Finding heaven in difficult times THIS IS WHAT heaven is to me: When I look up, only blue sky. And it’s heaven, of course, so there’s been no recordable rainfall in the whole month of July. I am working in the city for the next week, so I meet my friend Steph for coffee, something I seldom do on the North Olympic Peninsula. She loves to meet for coffee, but it isn’t like this for me. I think about it, but the part of me that prefers sipping in my bathrobe always wins out. With two creamy caffeinated equivalents of milkshakes, we head to the ferry. On the other side of Elliott Bay, on the sands of Alki, a little girl smiles at me before walking to be with her family: men, women and numerous children, cross-legged on a woven mat under a wide blue tarp secured by the weight of halved Clorox bottles filled with sand. Between them, a feast is

defines what neighborhood you live in.” “And ethnicity.” Right. Growing up in New York in large taught me the meaning of the Mary Lou spread tinfoil containword and the importance of it, Sanelli ers. The food smells so good, how people want to live around their own, no matter how often I spend a long, private moment bureaucrats throw the word “integration” around. inhaling its Even so, I find the division tang. odd and unsettling. I can make And it sense of it, sure. occurs to me But it still feels insensible. that, other than Under the tarp, the family sits the twentyclose together. The men throw somethings from India and arms around each other. I find their laughter and singother countries arriving in Seating hypnotically moving. I stare. tle to work at Microsoft, Google What language are they and Amazon, I rarely see an speaking? immigrant family move into When one of the men winks at Steph’s neighborhood. me, I have to turn my head away. She says an economic wall In contrast, most of us sit sepdivides Seattle, north from south. “Take the light rail to the air- arately, reading, playing with our port if you don’t believe me,” she phones. Note: not much laughter. Even said. the volleyball game is intense. “Same old,” I said. “Money













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Turning over on the sand, I think about all the people who dream of exploring the world for months, even years, at a time, longing to break life-long routines, people who want (or think they want) to live on the fly. I can understand the appeal. But I am not cut out for it. I am hopelessly committed to belonging. And watching the girl and her mother eat something I don’t recognize, expertly with their hands, brings this longing to the surface. The reason? My own mother recently had a stoke from which she will never recover. She lives, yet does not. Suddenly, I feel too near the edge of seclusion. I flop over again, trying my hardest not to feel the squeeze of aloneness. If I’m not careful, it will grow, grab on and not let go. Luckily, another squeeze comes to mind. Steph squeezed my shoulders and coaxed me gently away from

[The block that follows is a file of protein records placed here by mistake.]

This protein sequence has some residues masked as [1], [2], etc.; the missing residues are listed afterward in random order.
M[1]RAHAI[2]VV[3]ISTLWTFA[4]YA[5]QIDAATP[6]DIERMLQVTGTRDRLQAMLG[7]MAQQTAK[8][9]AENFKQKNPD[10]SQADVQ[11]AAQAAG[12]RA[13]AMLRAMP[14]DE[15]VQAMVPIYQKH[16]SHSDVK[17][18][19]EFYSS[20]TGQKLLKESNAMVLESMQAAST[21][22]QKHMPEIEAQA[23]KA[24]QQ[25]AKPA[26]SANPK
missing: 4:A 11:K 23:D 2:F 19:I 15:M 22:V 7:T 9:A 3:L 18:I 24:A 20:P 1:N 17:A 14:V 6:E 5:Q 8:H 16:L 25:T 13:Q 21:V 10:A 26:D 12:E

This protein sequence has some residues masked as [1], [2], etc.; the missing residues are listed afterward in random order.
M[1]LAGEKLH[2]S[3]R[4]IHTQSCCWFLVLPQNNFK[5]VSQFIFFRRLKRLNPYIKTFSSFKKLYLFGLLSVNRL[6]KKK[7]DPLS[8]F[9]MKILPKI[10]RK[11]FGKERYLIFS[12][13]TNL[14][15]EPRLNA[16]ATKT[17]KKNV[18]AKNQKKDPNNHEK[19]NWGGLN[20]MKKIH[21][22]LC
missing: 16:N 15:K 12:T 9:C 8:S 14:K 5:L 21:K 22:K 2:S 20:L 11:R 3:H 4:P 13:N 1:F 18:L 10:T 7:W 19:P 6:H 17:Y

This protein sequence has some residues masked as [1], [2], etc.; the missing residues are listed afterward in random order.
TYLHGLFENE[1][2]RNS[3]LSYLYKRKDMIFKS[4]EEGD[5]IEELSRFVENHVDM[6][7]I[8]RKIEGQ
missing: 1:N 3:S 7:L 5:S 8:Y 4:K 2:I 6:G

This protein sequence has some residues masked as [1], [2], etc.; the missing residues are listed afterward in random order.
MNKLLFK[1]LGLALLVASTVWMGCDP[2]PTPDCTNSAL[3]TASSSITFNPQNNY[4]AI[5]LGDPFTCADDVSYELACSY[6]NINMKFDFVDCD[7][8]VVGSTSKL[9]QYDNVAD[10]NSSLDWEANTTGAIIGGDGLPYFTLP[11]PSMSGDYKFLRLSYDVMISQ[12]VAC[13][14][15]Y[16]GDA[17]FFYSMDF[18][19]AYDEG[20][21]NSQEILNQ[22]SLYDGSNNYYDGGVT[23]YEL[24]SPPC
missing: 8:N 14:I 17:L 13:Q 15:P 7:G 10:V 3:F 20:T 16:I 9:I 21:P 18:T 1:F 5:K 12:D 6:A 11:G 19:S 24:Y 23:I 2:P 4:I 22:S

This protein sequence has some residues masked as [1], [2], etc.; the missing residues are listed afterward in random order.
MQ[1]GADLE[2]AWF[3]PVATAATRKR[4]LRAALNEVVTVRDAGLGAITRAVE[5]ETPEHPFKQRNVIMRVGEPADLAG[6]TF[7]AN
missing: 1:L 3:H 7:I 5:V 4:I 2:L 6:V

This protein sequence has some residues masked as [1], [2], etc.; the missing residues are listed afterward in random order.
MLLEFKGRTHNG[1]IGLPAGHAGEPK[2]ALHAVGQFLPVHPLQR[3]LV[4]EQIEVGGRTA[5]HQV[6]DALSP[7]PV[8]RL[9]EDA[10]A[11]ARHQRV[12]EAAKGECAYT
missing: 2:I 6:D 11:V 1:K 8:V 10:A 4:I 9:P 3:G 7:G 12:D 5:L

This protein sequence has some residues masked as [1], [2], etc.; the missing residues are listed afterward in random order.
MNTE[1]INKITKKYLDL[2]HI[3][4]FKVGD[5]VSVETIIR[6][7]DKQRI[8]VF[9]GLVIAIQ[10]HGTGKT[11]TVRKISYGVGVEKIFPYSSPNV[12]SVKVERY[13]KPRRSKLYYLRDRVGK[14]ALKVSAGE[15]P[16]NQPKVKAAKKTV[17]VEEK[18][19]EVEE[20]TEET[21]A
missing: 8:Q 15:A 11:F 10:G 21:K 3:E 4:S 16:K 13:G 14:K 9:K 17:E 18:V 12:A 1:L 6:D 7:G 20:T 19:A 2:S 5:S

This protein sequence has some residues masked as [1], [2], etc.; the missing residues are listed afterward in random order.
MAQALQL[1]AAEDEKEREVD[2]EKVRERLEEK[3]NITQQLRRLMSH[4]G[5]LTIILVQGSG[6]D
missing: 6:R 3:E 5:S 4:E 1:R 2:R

NEWS DEPARTMENT Main office: 305 W. First St., P.O. Box 1330, Port Angeles, WA 98362 ■ LEAH LEACH, managing editor/news, 360-417-3531 ■ MARGARET MCKENZIE, news editor; 360-452-2345, ext. 5064 ■ BRAD LABRIE, sports editor; 360-417-3525; ■ DIANE URBANI DE LA PAZ, features editor; 360-452-2345, ext. 5062 ■ General news information: 360-417-3527 From Jefferson County and West End, 800-826-7714, ext. 5250 Email: News fax: 360-417-3521 ■ Sequim office: 147-B W. Washington St., 360-681-2390 JOE SMILLIE, 360-681-2390, ext. 5052, ■ Port Townsend office: 1939 E. Sims Way., 360-385-2335 CHARLIE BERMANT, 360-385-2335, ext. 5550,

my mother’s bedside, saying, “How nice a walk outside would be.” That squeeze kept me sane. Friendship family. Where would we transplants be without it? I stand, dive into the bay, where I am not longing for more. The miracle of water is so overpowering, it always feels like enough. I freeze my behind for nearly five whole seconds! I gather up my towel, and Steph and I walk toward the ferry again.

________ Mary Lou Sanelli, writer, poet and performer, divides her time between Port Townsend and Seattle. She can be emailed via her website, Her column appears on the first Wednesday of each month, the next installment appearing Sept. 4.